@photoguy Assuming you want to get to ER with your psyche intact, I would not consider the police officer option if I were you. It's a job that psychologically grinds one down (esp true in the US). Every working day you get to see, experience, and deal with the very worst in human behavior - not to mention the race and political issues that come with the turf. IMHO over time it desensitizes and dehumanizes officers in a very negative sort of way.
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Are you a US citizen, whose never done drugs, has no felony convictions and can do IT Support (Help Desk, SysAd work)?
Congratulations! You can go to Iraq or Afghanistan as a contractor and make $250k/yr and up!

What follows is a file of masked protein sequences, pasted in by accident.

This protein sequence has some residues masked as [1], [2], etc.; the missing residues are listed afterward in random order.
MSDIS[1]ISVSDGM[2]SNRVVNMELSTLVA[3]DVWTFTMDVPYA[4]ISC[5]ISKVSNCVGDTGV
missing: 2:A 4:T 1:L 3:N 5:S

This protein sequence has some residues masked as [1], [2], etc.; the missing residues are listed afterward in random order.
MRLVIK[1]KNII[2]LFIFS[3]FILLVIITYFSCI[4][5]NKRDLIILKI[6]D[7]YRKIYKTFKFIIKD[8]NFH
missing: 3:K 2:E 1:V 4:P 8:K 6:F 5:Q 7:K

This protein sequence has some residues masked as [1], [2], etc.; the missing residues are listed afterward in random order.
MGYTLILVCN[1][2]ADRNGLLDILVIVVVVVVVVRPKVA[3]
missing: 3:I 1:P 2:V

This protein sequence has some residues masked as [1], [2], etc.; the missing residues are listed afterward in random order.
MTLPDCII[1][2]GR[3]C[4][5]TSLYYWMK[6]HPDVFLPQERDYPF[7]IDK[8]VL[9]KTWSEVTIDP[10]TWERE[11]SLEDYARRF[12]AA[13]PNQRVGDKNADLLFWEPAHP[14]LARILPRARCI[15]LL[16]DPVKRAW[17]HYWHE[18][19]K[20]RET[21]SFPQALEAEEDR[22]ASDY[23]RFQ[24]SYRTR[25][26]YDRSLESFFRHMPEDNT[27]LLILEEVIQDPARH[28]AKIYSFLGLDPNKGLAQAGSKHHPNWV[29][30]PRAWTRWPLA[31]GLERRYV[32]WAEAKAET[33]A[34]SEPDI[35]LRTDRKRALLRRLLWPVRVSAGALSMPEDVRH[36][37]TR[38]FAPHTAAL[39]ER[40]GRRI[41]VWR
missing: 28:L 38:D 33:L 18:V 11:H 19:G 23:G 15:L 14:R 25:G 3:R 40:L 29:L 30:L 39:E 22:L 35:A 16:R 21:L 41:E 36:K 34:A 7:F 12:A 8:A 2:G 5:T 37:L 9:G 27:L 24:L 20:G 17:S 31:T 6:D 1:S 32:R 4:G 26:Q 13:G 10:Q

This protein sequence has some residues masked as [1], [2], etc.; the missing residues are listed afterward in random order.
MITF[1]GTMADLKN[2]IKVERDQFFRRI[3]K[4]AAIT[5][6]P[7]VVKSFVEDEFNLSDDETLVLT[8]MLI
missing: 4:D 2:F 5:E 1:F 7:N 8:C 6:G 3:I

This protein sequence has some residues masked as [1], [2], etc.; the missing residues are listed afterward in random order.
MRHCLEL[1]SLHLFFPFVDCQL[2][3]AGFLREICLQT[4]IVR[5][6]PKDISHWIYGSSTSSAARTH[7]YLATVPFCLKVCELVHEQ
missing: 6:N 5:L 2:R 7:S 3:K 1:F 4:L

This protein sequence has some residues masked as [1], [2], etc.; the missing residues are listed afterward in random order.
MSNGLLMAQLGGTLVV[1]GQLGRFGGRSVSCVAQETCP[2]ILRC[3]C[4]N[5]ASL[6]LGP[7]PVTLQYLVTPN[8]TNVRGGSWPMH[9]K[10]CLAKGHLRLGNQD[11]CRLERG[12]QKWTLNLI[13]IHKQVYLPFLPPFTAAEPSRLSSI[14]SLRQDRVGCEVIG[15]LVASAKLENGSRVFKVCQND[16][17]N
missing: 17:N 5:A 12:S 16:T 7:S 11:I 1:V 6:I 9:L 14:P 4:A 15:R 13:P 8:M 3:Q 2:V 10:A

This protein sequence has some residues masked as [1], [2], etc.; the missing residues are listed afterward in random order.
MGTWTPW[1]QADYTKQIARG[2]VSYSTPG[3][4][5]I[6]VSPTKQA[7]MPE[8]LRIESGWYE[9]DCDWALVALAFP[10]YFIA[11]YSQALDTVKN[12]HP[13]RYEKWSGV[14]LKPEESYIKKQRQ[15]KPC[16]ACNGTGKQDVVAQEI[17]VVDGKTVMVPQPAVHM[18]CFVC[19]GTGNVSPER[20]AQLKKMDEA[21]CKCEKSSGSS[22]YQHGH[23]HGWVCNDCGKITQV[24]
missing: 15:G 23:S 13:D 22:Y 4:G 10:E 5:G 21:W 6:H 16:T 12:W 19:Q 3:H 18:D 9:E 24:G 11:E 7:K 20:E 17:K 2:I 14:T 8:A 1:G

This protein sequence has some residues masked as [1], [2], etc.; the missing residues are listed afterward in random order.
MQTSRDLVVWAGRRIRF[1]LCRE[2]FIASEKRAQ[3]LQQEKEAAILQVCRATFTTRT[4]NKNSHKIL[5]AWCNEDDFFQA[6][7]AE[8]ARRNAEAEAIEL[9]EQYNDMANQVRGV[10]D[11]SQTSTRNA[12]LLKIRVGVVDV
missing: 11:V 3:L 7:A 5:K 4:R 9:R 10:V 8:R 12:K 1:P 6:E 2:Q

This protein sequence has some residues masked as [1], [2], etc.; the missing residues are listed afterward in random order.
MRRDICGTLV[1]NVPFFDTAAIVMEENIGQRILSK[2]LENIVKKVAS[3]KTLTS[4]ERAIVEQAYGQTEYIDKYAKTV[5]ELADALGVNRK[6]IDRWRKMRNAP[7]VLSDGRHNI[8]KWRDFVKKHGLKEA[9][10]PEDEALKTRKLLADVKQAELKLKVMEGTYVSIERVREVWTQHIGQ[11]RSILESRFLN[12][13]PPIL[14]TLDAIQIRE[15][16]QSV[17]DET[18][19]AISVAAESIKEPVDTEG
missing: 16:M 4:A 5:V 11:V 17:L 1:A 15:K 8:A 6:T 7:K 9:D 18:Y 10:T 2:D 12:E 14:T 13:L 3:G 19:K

Your employer can get you an interim Secret clearance, a plane ticket and youre on your way!
Housing, food and transportation is paid for. All you have to do is go to work, help your customers with their Outlook and setting up their printers, bill your time correctly and watch the money roll in!
Just make sure to wear your body armor and dont go outside the wire without your armed convoy.
Oh, and if you think I'm joking, I'm not.